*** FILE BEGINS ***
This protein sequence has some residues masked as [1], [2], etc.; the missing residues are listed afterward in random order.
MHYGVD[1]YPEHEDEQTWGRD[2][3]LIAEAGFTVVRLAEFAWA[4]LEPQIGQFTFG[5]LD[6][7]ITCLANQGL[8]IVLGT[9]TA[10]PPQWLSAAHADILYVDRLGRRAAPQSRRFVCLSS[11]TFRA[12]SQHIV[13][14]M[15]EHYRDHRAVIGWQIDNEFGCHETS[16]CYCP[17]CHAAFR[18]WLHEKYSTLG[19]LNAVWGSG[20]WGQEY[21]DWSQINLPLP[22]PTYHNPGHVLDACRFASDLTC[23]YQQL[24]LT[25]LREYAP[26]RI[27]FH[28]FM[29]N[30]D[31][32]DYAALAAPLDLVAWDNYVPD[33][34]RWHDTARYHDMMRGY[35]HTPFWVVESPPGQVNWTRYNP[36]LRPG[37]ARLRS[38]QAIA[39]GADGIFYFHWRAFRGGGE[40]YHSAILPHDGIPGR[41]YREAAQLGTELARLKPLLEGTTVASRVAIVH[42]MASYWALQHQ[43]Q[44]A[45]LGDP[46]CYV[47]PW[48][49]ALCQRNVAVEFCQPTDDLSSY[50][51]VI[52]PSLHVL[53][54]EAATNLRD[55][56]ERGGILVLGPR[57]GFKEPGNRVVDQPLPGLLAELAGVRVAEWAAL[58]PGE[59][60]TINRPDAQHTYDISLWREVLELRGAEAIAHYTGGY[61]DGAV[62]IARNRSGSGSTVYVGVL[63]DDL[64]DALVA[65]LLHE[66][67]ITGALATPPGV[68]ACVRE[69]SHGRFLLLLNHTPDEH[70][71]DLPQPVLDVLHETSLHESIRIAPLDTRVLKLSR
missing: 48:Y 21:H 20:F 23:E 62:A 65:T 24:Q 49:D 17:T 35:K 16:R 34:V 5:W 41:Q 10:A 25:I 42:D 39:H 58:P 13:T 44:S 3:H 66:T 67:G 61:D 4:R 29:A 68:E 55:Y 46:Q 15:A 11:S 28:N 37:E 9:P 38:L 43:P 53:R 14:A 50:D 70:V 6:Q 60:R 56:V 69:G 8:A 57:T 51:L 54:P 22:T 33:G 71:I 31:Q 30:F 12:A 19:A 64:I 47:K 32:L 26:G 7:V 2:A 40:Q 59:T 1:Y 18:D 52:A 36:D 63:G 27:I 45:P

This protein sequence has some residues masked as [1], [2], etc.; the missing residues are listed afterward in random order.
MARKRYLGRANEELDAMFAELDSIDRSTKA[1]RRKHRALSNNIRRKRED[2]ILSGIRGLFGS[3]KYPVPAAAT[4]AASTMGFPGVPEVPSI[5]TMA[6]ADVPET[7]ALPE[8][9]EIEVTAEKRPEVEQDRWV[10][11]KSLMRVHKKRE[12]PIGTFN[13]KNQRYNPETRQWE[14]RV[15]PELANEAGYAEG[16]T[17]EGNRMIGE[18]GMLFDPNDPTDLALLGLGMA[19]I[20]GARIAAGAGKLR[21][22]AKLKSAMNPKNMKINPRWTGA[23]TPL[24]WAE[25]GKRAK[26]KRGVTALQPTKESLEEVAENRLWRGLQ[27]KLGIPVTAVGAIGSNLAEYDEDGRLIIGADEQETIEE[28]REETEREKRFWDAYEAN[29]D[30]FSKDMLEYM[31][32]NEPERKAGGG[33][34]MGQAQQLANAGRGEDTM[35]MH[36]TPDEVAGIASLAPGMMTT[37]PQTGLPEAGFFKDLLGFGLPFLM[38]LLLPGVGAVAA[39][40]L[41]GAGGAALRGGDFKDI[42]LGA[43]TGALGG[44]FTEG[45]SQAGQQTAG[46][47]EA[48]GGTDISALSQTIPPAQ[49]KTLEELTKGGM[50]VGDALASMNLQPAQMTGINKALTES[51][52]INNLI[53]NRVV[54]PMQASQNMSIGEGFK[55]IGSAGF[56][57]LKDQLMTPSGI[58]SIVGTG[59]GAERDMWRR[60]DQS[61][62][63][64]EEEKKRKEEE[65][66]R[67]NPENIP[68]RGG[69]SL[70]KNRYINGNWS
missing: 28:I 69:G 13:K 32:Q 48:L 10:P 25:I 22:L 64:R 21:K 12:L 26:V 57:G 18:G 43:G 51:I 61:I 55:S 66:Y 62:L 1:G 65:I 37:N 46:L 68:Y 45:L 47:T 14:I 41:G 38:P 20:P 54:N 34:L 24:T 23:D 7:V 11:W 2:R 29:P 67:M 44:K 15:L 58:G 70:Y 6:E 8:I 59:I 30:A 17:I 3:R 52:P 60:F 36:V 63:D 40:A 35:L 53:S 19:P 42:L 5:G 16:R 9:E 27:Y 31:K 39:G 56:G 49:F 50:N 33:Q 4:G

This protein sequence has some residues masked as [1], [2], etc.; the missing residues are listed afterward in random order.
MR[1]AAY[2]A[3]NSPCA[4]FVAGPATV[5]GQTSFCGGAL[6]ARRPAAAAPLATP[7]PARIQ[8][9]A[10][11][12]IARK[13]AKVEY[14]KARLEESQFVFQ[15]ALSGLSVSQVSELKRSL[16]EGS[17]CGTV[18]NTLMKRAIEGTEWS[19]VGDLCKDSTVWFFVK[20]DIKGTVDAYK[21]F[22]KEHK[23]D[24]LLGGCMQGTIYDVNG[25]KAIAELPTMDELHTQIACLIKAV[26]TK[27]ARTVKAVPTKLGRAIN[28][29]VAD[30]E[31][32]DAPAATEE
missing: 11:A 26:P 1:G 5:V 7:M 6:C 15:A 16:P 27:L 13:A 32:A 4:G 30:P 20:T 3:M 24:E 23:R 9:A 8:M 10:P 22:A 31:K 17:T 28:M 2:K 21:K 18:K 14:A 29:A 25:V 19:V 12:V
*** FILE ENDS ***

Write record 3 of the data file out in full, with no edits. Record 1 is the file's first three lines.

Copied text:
This protein sequence has some residues masked as [1], [2], etc.; the missing residues are listed afterward in random order.
MR[1]AAY[2]A[3]NSPCA[4]FVAGPATV[5]GQTSFCGGAL[6]ARRPAAAAPLATP[7]PARIQ[8][9]A[10][11][12]IARK[13]AKVEY[14]KARLEESQFVFQ[15]ALSGLSVSQVSELKRSL[16]EGS[17]CGTV[18]NTLMKRAIEGTEWS[19]VGDLCKDSTVWFFVK[20]DIKGTVDAYK[21]F[22]KEHK[23]D[24]LLGGCMQGTIYDVNG[25]KAIAELPTMDELHTQIACLIKAV[26]TK[27]ARTVKAVPTKLGRAIN[28][29]VAD[30]E[31][32]DAPAATEE
missing: 11:A 26:P 1:G 5:V 7:M 6:C 15:A 16:P 27:L 13:A 32:A 4:G 30:P 20:T 3:M 24:E 23:R 9:A 8:M 10:P 22:A 31:K 17:T 28:M 2:K 21:K 18:K 14:A 29:A 25:V 19:V 12:V